The Cherry Artspace Construction Update, 11/2016

28 11 2016

I don’t mind doing these summary posts – I just wish that several projects didn’t start in the same two month span.

The Cherry Artspace, to be located at 102 Cherry Street in Ithaca city, is a multidisciplinary theatre and arts venue planned by The Cherry Arts, a performing arts non-profit led by Artistic Director Sam Buggeln (Bug-ellen). The building is intended to not only house performances by The Cherry Arts, but other local and traveling theater groups, concerts, poetry and jam sessions, and just about anything else in the name of creative arts and artistic expression. The building will join Ithaca’s active and productive performing arts scene, including venues such as The Hangar Theatre and the State Theatre. College towns like Ithaca love their arts, be they visual, spoken or both.

The plan is for a one-story, 1,900 SF space designed by local architect Claudia Brenner to blend in with the industrial architecture that comprises the Cherry Street corridor. To do this, the building is basically the big brother to the former Renovus Energy building next door – similar colors, similar materials, and a shed roof, which Renovus put on to make the 1,154 SF building more amenable to solar panels. The space on which it is being built previously housed parking spaces and a utility shed, since moved. Buggeln purchased the building and lot in August 2015 for $240,000, and the construction and furnishing costs for the Artspace are estimated at $375,000. The Cherry, which can host up to 180 patrons during performances, has a parking agreement with the business next door to use their parking spaces, and it works out since the two organizations will be busiest at different times of the day.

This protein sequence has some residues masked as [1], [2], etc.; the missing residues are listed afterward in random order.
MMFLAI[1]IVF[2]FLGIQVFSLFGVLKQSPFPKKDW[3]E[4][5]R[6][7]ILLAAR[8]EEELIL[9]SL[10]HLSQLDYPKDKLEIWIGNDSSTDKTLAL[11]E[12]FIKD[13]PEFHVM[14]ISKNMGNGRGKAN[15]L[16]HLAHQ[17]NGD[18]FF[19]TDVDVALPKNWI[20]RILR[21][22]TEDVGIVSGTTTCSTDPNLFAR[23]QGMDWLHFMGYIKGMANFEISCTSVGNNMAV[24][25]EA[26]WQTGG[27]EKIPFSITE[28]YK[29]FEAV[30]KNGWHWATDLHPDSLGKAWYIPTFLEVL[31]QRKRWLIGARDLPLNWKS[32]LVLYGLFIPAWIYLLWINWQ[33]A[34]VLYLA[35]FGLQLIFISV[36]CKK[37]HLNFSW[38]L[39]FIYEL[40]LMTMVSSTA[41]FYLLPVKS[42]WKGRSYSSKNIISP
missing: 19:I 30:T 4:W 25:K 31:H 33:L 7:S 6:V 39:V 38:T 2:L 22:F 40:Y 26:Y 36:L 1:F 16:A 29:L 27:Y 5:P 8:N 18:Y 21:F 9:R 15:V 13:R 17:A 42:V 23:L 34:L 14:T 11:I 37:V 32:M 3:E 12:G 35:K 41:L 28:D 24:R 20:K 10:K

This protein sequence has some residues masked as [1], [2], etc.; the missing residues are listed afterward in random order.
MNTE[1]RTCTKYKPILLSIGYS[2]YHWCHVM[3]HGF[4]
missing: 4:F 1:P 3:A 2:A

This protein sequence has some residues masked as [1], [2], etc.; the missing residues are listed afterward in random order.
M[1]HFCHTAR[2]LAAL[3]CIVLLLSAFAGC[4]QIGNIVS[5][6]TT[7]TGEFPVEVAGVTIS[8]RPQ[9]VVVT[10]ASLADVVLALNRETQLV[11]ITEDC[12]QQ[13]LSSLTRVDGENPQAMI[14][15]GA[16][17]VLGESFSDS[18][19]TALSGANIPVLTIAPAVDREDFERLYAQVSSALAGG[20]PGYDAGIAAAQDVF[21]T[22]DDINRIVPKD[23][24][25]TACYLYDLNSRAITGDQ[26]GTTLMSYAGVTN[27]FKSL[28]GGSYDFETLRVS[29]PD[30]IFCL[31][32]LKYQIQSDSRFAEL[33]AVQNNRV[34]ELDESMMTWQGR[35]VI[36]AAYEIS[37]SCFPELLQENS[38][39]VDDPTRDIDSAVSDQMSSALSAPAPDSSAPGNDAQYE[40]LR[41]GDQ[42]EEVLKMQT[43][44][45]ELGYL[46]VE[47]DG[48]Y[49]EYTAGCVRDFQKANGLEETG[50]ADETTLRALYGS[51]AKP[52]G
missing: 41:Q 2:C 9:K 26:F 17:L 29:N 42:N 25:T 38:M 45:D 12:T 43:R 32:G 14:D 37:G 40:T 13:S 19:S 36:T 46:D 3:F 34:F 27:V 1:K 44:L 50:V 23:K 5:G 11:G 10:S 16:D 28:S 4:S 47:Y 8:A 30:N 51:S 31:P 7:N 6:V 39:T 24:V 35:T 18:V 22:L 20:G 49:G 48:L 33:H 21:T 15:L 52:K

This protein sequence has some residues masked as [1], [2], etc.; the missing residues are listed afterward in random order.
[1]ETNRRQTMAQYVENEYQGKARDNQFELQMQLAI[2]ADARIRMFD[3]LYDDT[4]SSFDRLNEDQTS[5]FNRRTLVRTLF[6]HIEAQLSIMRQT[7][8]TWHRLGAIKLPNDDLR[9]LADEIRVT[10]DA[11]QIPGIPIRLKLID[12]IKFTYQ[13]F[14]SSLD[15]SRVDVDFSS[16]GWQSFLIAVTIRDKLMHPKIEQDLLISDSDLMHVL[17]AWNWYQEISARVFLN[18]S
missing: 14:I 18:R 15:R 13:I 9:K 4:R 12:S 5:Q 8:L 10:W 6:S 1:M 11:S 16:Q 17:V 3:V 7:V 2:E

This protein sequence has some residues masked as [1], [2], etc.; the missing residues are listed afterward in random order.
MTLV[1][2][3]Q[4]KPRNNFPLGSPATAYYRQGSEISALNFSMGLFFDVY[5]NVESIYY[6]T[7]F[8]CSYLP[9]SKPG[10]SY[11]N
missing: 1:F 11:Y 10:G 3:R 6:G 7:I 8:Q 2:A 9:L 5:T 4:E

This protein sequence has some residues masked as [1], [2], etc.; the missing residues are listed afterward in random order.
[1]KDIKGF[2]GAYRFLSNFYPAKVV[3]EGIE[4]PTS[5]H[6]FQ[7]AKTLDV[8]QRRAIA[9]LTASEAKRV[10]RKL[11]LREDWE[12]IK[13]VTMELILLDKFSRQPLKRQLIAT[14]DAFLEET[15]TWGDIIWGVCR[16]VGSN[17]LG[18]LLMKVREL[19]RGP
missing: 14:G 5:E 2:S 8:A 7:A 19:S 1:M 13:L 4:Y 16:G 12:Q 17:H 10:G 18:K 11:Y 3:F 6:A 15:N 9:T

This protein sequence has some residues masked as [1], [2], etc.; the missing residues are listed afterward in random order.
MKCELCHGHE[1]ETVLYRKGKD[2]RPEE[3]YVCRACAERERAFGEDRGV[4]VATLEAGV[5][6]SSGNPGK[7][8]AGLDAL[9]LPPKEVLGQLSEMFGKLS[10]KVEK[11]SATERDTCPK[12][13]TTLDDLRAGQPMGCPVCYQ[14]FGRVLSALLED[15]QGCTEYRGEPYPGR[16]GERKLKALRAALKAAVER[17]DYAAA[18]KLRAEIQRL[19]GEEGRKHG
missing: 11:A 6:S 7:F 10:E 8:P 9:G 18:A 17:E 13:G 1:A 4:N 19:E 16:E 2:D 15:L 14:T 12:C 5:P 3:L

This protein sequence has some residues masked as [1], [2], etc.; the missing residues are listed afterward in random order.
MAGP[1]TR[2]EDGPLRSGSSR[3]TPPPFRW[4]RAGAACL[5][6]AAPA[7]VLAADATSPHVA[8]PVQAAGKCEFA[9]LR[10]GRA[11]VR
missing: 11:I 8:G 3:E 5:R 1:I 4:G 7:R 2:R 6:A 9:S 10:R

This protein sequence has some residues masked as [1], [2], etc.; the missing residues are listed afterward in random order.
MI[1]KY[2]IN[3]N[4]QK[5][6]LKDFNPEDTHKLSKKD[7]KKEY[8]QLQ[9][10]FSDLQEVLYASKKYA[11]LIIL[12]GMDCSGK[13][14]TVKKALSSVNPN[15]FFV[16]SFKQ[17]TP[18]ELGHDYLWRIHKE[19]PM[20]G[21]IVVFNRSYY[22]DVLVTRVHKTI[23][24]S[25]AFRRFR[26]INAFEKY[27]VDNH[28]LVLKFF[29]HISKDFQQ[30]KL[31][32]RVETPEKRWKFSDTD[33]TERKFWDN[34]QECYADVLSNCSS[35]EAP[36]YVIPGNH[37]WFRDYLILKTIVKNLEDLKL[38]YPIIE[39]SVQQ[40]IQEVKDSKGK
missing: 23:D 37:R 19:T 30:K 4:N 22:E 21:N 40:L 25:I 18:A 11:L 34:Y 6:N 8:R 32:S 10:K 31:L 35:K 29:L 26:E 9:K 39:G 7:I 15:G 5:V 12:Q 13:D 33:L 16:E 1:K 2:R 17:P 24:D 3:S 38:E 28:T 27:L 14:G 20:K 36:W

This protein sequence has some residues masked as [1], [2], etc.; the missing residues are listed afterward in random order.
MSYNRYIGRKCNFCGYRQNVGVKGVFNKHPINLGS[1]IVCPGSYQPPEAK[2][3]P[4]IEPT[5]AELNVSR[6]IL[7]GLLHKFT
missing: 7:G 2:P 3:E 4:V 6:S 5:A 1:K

The approval process was a bit lengthy, all things considered. The city created its TM-PUD zone as a way to legally deter the Maguire car dealership proposal for the waterfront, but the Cherry Artspace fell into the waterfront zoning overlay as well, so it not only had to go through the Planning Board, but the Common Council. The Artspace held its public information meetings at the end of March and mid-April. It enjoyed fairly broad public support, but two of the eight voting councilmen still voted against its construction at the May meeting. One was concerned about noise, the other was kinda out of the blue. The project also had to apply for several zoning variances from the Board of Zoning Appeals.

Construction on the Artspace officially began November 7th. This was a few months later than originally anticipated, and according to Buggeln it was due to contractor delays. I a rather unusual setup, that’s a slab foundation going in, but it’s made of styrofoam blocks – given the waterfront location and high water table, the relatively light building will “float” on top of the blocks.

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